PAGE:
London, and the wider United Kingdom, has seen the emergence of one of the most vibrant fintech ecosystems in the world. Now many British disruptors want to take on America, the world’s largest market for financial services.
The UK fintech scene emerged out of the ashes of the financial crisis, at least in large part, but it was largely unknown to outsiders until the past year or so when it was thrust into the mainstream.
In contrast with the ever-increasing Brexit impasse in 2019, fintech rose to become the brightest spot of the UK economy in the past year as venture capital investment continued to grow substantially as the country comfortably cemented itself as the fintech capital of Europe. Now some of the UK's fastest-growing firms are expanding globally with the US firmly in their sights.
Karen Mills, who served in President Barack Obama’s cabinet as the administrator of the US Small Business Administration from 2009 to 2013, told AltFi back in April that US fintechs will have to take account of innovative UK and European rivals particular as data portability via open banking expertise grows.
“The UK and Europe are ahead of the US, making it clear that customers own their banking data and can designate it to be available to a third party. Open data and open banking are important so that data streams are available to multiple financial institutions and entrepreneurs who could provide new products and services. We have a long way to go in Washington to be fully engaged and intelligent about these issues,” she said.
A number of firms in the UK, such as Funding Circle Monzo, Revolut and OakNorth believe the US can also be a successful market for their expansion.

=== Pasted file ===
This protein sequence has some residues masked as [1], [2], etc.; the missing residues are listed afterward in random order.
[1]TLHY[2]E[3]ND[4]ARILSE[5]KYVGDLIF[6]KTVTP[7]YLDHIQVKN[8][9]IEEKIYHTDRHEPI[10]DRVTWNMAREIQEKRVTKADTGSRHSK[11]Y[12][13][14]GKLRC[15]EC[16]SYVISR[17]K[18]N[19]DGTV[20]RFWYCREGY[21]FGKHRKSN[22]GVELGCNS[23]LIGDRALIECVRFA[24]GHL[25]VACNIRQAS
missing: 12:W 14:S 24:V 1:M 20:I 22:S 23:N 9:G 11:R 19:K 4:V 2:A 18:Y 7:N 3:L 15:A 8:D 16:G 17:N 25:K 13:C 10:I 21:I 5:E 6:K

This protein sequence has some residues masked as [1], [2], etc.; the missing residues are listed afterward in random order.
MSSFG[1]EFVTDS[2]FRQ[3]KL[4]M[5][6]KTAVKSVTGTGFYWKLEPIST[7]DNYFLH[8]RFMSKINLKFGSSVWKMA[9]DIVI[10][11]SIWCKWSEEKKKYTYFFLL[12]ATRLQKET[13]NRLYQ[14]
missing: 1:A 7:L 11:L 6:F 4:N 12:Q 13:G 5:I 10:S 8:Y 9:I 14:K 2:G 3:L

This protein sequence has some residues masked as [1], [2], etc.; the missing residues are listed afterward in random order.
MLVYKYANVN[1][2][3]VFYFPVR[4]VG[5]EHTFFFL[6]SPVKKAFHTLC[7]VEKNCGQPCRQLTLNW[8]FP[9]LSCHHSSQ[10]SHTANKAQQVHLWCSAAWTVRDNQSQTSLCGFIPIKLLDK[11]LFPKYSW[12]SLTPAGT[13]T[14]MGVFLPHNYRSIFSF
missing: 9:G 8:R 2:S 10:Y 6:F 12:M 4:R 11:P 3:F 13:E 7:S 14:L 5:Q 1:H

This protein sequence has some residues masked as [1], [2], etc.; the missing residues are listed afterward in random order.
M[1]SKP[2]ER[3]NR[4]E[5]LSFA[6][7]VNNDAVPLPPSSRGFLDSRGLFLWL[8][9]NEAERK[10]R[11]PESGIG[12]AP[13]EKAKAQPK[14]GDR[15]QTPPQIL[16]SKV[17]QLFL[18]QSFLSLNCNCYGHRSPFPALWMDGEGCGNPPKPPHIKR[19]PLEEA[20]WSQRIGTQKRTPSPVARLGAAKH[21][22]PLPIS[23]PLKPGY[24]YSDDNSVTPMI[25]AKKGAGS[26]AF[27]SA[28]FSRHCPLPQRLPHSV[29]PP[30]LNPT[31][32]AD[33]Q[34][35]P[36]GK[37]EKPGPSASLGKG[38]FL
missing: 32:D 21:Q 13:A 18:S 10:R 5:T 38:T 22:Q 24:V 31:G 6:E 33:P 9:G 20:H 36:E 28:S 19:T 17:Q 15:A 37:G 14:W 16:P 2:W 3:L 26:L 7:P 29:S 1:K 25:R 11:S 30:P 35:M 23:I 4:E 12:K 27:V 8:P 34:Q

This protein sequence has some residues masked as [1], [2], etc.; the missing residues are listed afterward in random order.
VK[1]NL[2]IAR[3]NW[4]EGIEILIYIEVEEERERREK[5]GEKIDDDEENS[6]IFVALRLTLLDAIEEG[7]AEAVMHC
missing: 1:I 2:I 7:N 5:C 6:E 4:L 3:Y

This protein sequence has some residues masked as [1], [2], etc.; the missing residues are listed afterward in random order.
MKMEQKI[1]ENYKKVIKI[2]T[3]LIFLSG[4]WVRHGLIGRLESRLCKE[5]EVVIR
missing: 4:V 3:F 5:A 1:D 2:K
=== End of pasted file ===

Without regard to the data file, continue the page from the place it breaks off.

Marketplace lender Funding Circle has been active in the US for a number of years but said it passed $2bn of loans under management with $1bn of total originations in the first half of 2019. Funding Circle US' loans under management being now one of the 50 largest SME loan portfolios in the US.
British SME-focused bank OakNorth landed $440m of investment led by Japanese conglomerate SoftBank to expand into the US market in February 2019 where it will look to both partner with banks using its tech platform as well as expand its core loan book.
Digital bank Monzo made its first steps into the US last year also with the appointment of ex-VISA boss TS Anil as its dedicated US CEO. It’s even got the backing of leading US startup backer Y Combinator who led a £113m investment round last year to power its US launch.
Anu Hariharan, partner at Y Combinator Continuity, told AltFi in June that she believes Monzo is well-positioned to succeed where others have failed for two reasons.
“Firstly, it's one thing for the old banking system to spin off a new mobile app and say this is mobile banking, versus building something ground up like what Monzo has done with a full tech stack which makes it really easy to become the operating centre of finance,” she said, pointing to features like Monzo’s recently-launched home utility switching service," she said.
“And the second thing which I haven't seen anyone else have is the community. They built ground-up by having in-person town halls and a community of users who are advocates of Monzo everywhere,” she added.
Banking challenger rival Revolut has also been expanding to the US, announcing its plans in 2018, although it has as yet not fully launched operations in the country.
In June 2019, meanwhile, Transferwise become the latest UK fintech to launch in the US. Payments giant GoCardless, another UK success story, announced its plans to launch in the US following a fundraise last year, by opening an office in San Francisco. Checkout.com, another payments start-up hired an industry veteran Cyndi Hoddinott to build its brand in the US.
The UK is also clearly competitive investment destination for US investors with 25 per cent of fintech investment flowing in from North America in 2018. The key thing for these firms expanding to the US is whether customers will bite too.
26 October 2020
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